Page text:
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    Coastal vulnerability assessment of Co. Dublin and Co. Wicklow to impacts of sea-level rise


    Caloca-Casado, Silvia (2018) Coastal vulnerability assessment of Co. Dublin and Co. Wicklow to impacts of sea-level rise. PhD thesis, National University of Ireland Maynooth.

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    Abstract

    This research identified the coastal areas of Counties Dublin and Wicklow most vulnerable to impacts of sea-level rise through the analysis of various indicators to provide an index-based assessment. Future vulnerability to potential impacts was also investigated. A primary challenge in understanding coastal exposure to water-level change was quantifying the important characteristics that make it susceptible to change over the next century. The bulk of the work comes from identification, compilation and quality control of indicators of coastal change, which in this area were found to be regional coastal slope, aspect, geomorphology, cliff type, mean tidal range, shoreline changes, mean significant wave height and relative sea-level rise. A case study to complement shoreline change evaluation was also carried out in south Co. Dublin using multi-temporal digital elevation models to assess volumetric changes on highly responsive, soft unconsolidated cliffs. High resolution 2D mapping was conducted from two CVI indexed-based maps using six and eight variables. The map showed levels of vulnerability from low to high assigned to different segments depending on their potential susceptibility to physical changes as water levels rise (exposure, sensitivity and adaptive capacity). The CVI showed that high vulnerability areas predominate in the southern areas from Arklow to Greystones. PCA analysis identified the main contributions as coming from cliff type and geomorphology, followed by wave and tidal range and lastly slope, and aspect, with minor contributions from shoreline change. Future sea level scenarios were derived from local, regional and global trends. A likely scenario showed estimates between 78 and 127cm. An upper limits projection of sea-level rise of 198cm for 2100 was derived for the worst case scenario. These estimates were used to asses the exposure of area to potential flooding when combining tide-surge water levels with local projected sea-level for 2040, 2060, 2080 and 2100. Maximum extreme water levels of 5.76m (0.5% AEP) and 5.67m and 5.58m OD Malin (1% and 2% AEP), were found by 2100. Two hotspots to the effects of future sea-level rise and storminess were identified in North Dublin (Bull Island and Sutton) and Wicklow from both current and future vulnerability assessments. A consistent methodology, within a well-defined conceptual framework and the development of a robust specific metric and accuracy of data, was crucial. Adapted methodologies used in this research provide a reference for future development of Irish coastal vulnerability maps nationwide. The work will enable policy makers and stakeholders to easily identify vulnerable areas and target investment for adaptation within realistic timeframes.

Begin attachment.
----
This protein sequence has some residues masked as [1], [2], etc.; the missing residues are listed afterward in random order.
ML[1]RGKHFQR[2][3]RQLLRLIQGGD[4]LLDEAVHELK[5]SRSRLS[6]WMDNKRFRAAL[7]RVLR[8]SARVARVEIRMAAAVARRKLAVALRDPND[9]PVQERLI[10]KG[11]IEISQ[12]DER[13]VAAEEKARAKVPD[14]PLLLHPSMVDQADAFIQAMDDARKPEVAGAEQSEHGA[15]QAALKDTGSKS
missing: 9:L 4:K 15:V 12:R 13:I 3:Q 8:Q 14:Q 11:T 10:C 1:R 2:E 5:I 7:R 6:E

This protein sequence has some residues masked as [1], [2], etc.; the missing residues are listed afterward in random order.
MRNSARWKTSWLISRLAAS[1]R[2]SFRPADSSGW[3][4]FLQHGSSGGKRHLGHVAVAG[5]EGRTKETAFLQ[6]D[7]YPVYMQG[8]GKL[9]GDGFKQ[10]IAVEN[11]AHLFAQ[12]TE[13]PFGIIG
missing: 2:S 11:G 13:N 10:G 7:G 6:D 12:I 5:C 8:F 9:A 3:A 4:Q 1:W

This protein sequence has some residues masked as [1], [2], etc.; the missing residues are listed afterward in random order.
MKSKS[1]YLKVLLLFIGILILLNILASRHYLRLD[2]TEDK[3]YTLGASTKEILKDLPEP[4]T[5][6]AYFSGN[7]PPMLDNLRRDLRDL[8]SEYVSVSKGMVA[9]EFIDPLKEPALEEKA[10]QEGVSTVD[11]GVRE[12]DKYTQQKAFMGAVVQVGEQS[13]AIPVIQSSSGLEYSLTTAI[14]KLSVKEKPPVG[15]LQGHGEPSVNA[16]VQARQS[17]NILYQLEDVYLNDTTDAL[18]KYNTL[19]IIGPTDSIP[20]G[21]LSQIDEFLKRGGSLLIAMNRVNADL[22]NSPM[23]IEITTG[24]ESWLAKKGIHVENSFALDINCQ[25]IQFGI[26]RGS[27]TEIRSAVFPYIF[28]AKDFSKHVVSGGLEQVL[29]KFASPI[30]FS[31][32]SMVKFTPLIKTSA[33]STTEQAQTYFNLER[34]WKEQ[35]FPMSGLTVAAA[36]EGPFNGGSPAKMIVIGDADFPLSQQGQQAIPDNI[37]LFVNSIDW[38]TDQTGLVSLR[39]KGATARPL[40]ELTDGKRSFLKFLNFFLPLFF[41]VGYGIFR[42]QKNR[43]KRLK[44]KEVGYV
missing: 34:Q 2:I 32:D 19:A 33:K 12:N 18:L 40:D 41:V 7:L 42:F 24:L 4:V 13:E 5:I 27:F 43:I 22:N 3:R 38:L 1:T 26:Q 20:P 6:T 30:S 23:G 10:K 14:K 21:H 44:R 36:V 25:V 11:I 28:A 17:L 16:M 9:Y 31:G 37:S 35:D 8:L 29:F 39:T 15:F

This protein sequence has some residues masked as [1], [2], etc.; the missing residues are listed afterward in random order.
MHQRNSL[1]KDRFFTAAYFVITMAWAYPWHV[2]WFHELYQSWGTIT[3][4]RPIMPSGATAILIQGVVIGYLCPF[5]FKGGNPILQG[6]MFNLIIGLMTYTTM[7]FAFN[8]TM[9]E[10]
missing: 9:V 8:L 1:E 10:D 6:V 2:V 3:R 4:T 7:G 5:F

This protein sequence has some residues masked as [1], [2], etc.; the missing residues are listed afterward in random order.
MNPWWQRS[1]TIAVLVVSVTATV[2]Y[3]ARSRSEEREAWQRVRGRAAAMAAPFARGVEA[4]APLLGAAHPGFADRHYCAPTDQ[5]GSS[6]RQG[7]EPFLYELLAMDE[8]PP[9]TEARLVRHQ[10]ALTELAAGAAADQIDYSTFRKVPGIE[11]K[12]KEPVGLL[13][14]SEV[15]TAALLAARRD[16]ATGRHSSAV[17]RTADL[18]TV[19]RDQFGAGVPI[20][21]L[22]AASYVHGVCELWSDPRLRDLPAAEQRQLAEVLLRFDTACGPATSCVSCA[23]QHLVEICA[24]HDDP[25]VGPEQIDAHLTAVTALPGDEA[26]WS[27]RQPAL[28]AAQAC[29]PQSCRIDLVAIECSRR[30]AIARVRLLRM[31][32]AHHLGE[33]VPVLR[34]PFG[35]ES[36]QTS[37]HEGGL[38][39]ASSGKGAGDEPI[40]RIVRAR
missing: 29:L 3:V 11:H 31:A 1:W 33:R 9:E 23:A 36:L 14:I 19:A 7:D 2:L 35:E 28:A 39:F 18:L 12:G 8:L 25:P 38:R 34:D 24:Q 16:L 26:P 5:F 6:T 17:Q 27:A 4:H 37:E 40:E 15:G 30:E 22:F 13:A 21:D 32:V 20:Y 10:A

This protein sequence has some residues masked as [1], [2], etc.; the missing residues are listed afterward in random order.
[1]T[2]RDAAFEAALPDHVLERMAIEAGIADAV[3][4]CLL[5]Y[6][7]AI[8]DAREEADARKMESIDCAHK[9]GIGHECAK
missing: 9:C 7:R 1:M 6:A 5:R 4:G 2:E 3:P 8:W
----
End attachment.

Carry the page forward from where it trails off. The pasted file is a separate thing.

Item Type: Thesis (PhD)
    Keywords: Coastal vulnerability assessment; Co. Dublin; Co. Wicklow; impacts; sea-level rise;
    Academic Unit: Faculty of Social Sciences > Geography
    Item ID: 10245
    Depositing User: IR eTheses
    Date Deposited: 28 Nov 2018 11:30
    URI:

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